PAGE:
Animat

Mirador
Self released

Ten years ago, Animat played their first major show at the Big Chill Festival. Now we get to experience that moment again - all the excitement, all the enjoyment, thousands of people enraptured by two downtempo wizards.

Mirador is the collection of ten years of work by two men, Mark Daly and Michael Harding. Some songs on this album may be a decade old, but each sounds fresh and vibrant. Time has not dulled the beauty of these sonic landscapes. Each song is a finely crafted lesson in mood, whether it’s the use of crackling recordings telling of snow over shimmering glacial chimes or soaring vocals set to ethereal synth. Every instrument fits in its rightful place, no guitar feels out of place, nor does a flute flourish ever sound wrong. Timing, planning, an understanding of what can make and break a song - these are the things that Animat excel at.

Standout tracks like 'Heart Shaped Balloons' use reversed instruments and staccato synth stabs to create a haunting and hypnotic ambience. Yet the very next track, 'Riverbed Road', is a super chilled downtempo groove complete with soulful vocals. Mirador showcases the vast array of moods and tones that these two gentleman can create, seemingly effortlessly. From haunting frostiness to laid-back warmth, in ten years the sheer diversity is staggering.

Performing live reworkings of film soundtracks, like the cult sci-fi classic Dark Star, David Lynch’s intense The Straight Story, and the Oscar-winning animation Belleville Rendezvouz, and at the same time putting out some incredible albums, no-one can say that Animat haven’t been busy for the last decade. If the last ten years have produced so much immense quality, so many emotions and sonic journeys, I am thrilled by what the next ten years might hold.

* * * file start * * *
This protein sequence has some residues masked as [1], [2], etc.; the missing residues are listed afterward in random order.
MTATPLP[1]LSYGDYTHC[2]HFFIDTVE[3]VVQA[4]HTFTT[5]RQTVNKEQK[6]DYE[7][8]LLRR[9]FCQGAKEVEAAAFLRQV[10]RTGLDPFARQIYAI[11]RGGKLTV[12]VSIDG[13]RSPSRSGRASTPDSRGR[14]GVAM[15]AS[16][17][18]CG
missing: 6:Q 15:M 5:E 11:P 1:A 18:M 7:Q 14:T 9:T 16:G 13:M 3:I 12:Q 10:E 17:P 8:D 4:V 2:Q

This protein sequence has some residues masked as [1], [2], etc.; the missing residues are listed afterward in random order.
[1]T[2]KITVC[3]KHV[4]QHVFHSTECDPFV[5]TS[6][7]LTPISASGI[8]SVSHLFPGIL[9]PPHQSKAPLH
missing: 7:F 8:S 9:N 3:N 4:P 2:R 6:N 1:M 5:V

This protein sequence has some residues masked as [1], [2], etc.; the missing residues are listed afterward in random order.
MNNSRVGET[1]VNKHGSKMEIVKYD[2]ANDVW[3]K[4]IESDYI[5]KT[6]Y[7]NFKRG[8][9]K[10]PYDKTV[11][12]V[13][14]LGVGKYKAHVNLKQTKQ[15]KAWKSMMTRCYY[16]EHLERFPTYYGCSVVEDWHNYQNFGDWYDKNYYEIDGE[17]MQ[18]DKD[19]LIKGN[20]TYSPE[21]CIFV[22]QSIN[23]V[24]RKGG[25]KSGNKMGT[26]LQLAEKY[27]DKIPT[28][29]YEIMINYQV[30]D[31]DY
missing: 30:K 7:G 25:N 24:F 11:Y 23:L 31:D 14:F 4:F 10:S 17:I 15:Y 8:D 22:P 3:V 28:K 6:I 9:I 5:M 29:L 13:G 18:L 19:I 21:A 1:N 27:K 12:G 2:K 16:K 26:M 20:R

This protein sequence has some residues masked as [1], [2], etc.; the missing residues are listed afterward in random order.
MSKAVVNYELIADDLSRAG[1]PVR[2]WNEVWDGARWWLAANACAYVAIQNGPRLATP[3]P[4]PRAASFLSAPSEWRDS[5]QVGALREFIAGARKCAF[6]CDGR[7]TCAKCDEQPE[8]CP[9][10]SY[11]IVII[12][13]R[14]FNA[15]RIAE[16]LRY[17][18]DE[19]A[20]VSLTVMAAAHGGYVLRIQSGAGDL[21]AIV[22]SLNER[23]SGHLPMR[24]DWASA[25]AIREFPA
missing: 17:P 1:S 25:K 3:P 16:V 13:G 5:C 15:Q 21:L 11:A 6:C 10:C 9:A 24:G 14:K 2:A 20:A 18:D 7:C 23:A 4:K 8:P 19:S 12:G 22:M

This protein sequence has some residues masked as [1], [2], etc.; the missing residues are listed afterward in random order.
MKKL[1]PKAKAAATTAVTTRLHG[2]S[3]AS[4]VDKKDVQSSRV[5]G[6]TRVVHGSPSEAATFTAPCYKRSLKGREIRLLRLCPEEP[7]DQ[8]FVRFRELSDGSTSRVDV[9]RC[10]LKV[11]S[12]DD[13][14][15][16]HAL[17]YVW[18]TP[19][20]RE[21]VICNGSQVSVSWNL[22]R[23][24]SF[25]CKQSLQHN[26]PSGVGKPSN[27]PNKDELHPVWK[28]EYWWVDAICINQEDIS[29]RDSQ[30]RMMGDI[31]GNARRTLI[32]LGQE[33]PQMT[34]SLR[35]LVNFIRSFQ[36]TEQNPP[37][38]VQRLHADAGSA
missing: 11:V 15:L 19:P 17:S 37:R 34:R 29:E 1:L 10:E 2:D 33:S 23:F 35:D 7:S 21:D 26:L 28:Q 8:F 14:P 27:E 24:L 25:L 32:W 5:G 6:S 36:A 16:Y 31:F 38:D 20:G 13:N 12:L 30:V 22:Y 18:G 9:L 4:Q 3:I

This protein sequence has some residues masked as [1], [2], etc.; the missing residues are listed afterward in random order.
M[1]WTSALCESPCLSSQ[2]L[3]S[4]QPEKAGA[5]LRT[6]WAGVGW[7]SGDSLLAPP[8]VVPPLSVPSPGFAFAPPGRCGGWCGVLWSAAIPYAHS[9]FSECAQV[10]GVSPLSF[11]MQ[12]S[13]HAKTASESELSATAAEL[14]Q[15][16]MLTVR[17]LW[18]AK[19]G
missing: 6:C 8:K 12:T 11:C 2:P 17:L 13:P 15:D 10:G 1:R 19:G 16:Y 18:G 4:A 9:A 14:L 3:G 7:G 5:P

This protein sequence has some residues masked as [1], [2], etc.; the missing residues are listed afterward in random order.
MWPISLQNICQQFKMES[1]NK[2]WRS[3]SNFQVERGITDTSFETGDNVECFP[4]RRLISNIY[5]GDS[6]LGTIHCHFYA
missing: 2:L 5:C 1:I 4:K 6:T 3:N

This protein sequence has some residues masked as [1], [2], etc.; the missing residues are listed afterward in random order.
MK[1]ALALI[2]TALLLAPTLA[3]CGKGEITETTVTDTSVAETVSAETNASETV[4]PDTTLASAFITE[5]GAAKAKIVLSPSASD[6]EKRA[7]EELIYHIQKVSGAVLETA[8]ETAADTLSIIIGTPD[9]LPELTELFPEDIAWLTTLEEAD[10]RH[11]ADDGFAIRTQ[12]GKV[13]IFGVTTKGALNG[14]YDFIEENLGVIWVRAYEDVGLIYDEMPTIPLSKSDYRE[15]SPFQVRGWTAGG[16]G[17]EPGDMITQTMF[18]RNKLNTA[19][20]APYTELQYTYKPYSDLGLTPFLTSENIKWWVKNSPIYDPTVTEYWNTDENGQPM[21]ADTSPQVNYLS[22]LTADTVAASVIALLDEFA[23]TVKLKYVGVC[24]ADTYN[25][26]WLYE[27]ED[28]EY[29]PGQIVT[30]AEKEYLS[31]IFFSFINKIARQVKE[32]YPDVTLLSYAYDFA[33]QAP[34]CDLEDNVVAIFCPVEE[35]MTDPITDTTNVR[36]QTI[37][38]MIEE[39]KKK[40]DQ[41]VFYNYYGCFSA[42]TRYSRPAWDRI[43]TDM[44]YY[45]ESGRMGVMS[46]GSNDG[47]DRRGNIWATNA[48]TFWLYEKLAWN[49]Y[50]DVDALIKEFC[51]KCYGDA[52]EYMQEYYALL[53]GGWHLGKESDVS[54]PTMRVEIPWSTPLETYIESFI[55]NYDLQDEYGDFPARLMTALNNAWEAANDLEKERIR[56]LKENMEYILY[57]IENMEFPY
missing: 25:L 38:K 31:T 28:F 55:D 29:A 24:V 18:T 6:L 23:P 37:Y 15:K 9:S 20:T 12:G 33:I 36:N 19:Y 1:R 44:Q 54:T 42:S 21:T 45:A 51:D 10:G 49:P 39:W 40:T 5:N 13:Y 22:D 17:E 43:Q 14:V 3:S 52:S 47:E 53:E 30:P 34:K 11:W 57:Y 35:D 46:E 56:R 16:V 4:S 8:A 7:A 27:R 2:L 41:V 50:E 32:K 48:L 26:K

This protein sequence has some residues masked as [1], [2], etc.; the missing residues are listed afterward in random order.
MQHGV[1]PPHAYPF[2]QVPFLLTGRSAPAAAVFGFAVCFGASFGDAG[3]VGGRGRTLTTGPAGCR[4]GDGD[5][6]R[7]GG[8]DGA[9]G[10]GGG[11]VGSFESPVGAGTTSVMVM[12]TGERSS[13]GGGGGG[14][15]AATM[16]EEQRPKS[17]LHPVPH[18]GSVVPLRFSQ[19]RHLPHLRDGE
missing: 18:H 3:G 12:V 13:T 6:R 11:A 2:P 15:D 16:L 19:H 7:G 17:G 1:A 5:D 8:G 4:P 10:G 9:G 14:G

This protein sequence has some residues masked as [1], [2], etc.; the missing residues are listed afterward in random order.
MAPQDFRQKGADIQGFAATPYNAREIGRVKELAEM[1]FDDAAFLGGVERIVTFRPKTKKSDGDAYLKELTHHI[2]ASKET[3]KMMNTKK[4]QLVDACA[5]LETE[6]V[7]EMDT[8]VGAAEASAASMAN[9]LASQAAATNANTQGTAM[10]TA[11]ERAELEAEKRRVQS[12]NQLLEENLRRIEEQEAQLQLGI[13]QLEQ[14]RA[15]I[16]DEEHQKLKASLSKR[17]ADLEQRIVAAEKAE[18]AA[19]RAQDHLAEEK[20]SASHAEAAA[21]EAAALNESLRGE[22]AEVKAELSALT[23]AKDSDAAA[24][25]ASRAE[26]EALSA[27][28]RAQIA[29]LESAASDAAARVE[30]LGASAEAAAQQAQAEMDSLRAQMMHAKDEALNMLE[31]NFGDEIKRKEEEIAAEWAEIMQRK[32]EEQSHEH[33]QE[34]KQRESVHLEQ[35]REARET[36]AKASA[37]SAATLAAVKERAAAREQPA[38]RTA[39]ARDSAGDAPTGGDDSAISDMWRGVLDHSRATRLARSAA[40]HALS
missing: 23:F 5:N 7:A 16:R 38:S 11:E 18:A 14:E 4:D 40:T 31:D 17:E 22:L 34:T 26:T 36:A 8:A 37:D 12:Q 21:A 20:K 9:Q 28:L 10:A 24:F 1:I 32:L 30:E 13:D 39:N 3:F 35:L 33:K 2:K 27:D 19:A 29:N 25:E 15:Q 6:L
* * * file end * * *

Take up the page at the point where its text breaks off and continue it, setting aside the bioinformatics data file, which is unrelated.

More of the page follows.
Alex Adams

Magpies

I Am A Cat EP
Self released

Within the first minute of the I Am A Cat EP, the deep, fatherly warmth of Magpies' lead vocalist David Broadhurst invites listeners of this spacey Sheffield folk act into an embrace of soft melodies and calm atmospherics.

This music is built to be heard whilst reclining on a still summer evening, letting the mix of acoustic and electric instrumentation meld together as it washes over you. The arrangements are subtly inventive and radiate tripped-out otherworldliness, but at the same time Magpies' music is never overstated, their tunes drifting by in the loveliest ways possible.

The steady build of the catchy synth line in opening track 'Ghost' gently nudges the song into a reserved, repetitive mantra, while the second half of 'DogMan' pushes into a more forward-moving, beat-driven journey which is eventually embellished by unexpected brass backing, adding a remarkably effective extra layer of shimmering brilliance to the texture.

Of course, the aforementioned country-esque, aged voice aids the relaxing quality of this release, but it's also hard to ignore the bizarre lyrics, which stand out strikingly against the otherwise largely serene musical palette. Lines like, 'Cut off your head / Scoop out what I said’,and, 'Your legs are long like a deer / Wiry and swathed in red’, don't seem to fit the mood, yet these quirks, combined with the equally odd promotional imagery the band use, their genre tags ('Cat Pop', 'Meow Rock') and the EP's title, highlight the individuality this band possess.

The lyrics to the title track in fact work well as a metaphor for the band themselves - travelling on their own path like the haughty pets many of us know and love. If being feline encourages the creation of such textural, expressive and unique music as this, then, frankly, I want to be a cat too.

Richard Spencer

Bruja

Bruja EP
Self released